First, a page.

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What worries me is that this baby was a very happy and calm baby and these are the recent signs that we observe when we see him. My daughter has a justification for everything and she tells me that the boyfriend never shouts or anything in front of the baby…I told her that he might feel the boyfriend’s mood swings and his depression and mania might effect the baby. Is there any article or any helpful published material that I can forward to her? She might see the light that way…because unfortunately, at this time this boyfriend of hers has managed to convince my daughter that I have bad energy and I hate him and what I say has no validity… I am not worried about what he thinks of me and am sure that in time my daughter will see I was right, however I cannot be just indifferent to what is happening especially because I see that it is affecting my innocent grandchild.

Psychologist’s Reply

I think you’re correct in your assessment of the daughter’s partner. You might want to review my article entitled Identifying Losers in Relationships on this website. A companion article, Love and Stockholm Syndrome, offers tips for family members who have a loved one involved with a Loser and controller. As you realize, she will need to understand his behavior before she detaches and sadly, she may not have the self-confidence to detach at this time. The insecurity and responsibilities of being a new mother are often so overwhelming that new mothers remain with dysfunctional partners, even if support is minimal.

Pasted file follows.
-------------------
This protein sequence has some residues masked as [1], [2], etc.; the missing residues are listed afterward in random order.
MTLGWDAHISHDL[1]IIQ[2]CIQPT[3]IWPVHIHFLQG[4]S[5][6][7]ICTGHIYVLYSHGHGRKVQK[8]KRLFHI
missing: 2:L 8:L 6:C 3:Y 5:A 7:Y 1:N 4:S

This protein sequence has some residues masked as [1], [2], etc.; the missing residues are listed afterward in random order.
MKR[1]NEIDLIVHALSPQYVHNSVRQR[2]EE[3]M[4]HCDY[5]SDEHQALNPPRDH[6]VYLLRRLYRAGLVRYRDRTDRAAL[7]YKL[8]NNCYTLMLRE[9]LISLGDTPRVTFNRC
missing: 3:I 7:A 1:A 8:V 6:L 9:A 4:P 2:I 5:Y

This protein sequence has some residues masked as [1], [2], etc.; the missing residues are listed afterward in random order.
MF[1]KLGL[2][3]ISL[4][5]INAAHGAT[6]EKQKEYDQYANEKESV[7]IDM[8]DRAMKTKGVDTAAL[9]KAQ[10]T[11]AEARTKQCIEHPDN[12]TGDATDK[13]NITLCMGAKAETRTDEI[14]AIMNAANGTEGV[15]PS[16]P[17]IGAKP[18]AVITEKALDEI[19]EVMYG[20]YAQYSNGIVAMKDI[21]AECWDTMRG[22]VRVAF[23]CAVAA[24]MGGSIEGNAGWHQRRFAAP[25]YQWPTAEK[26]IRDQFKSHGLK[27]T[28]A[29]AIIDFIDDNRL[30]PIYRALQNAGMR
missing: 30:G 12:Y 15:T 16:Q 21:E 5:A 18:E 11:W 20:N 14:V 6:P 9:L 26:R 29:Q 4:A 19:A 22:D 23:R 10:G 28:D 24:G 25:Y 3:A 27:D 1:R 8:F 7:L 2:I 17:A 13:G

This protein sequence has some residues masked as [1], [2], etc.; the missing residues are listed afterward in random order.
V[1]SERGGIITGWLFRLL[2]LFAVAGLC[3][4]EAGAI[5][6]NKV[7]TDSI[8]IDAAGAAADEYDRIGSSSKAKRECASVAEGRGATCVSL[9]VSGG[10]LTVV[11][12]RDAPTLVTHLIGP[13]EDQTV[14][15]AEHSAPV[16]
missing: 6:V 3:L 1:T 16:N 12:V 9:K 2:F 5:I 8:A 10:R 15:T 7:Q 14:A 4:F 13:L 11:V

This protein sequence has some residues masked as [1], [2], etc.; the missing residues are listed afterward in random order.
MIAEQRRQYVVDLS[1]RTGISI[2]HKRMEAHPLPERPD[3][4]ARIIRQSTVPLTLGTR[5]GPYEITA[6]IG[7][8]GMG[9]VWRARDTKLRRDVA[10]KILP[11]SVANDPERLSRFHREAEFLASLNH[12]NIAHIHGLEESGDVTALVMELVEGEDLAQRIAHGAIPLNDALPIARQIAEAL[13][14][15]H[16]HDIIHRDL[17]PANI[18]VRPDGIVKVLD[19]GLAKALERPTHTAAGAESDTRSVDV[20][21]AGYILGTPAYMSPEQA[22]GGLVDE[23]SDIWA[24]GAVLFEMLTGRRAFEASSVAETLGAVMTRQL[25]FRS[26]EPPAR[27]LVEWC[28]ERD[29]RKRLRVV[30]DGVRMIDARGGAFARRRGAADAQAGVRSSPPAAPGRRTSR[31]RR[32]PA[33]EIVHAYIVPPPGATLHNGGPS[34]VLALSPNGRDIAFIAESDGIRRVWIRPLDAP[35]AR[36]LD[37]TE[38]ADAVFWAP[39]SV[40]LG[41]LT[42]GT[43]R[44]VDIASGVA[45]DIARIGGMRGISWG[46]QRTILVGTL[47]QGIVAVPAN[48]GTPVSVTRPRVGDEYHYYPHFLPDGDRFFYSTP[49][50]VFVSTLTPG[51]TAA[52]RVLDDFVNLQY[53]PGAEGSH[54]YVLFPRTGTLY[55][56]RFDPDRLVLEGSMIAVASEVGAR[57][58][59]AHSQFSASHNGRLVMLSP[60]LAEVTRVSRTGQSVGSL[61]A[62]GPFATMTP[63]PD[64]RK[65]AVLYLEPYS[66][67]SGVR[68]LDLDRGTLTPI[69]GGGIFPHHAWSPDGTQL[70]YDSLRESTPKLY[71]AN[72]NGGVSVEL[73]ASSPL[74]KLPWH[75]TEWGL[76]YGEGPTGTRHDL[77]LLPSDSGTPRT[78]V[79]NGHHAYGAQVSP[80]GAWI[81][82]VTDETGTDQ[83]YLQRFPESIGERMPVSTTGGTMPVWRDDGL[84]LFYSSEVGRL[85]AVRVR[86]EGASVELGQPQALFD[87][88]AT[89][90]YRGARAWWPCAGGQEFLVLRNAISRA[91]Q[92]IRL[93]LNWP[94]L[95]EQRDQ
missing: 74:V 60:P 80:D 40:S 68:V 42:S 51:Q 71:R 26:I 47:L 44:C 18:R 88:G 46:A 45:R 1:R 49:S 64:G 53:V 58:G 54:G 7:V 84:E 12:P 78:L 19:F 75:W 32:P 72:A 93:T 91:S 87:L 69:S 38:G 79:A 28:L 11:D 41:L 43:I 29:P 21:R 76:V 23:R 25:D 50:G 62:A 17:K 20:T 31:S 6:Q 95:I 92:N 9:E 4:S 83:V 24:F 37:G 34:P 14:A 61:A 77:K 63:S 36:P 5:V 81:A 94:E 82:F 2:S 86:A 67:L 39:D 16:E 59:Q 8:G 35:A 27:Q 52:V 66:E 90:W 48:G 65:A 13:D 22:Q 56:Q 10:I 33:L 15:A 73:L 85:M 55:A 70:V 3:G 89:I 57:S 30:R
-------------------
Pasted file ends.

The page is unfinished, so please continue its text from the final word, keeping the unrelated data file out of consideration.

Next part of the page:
I also think you’re having trouble interpreting the behavior of the 15-month old grandson. You may be so lovingly concerned about your daughter and grandchild that you are over-interpreting normal toddler behavior. In truth, 15-month old children do cry randomly. They also have cries for being wet, hungry, tight clothing, etc. They don’t have cries for emotional sadness — just for being uncomfortable. To be sad requires the ability to think about their environment and interpret it in a negative manner. That’s beyond the developmental level of 15 months. While we’d like to think that the child is capable of such complex emotional perceptions, they actually are not at that age. I’d toss out that business card, by the way.

You are also correct that the Loser now views you as a threat. As I explain in my Stockholm Syndrome article, you now want to take a position of guardian angel, monitor, and always-involved and concerned grandmother and parent. Don’t threaten him about the child’s father — or engage in lengthy debates about what needs to be done in the future. Hopefully he won’t be around long enough for that to be an issue. Rather, encourage your daughter to maximize her education and talent to be more independent — something that will slowly help her detach from this individual. Also subtly provide her with information about friends and family — but in a casual manner such as “Jimmy is considering the University of Indiana” — that kind of thing. It reminds her that she is still part of a larger social circle — even when isolated by a Loser.

Keep in mind that Losers are totally self-centered. The normal obligations of parenting and relationships often prompt them to leave. Being there for your daughter tells her that if this happens, she will not be alone and will have support.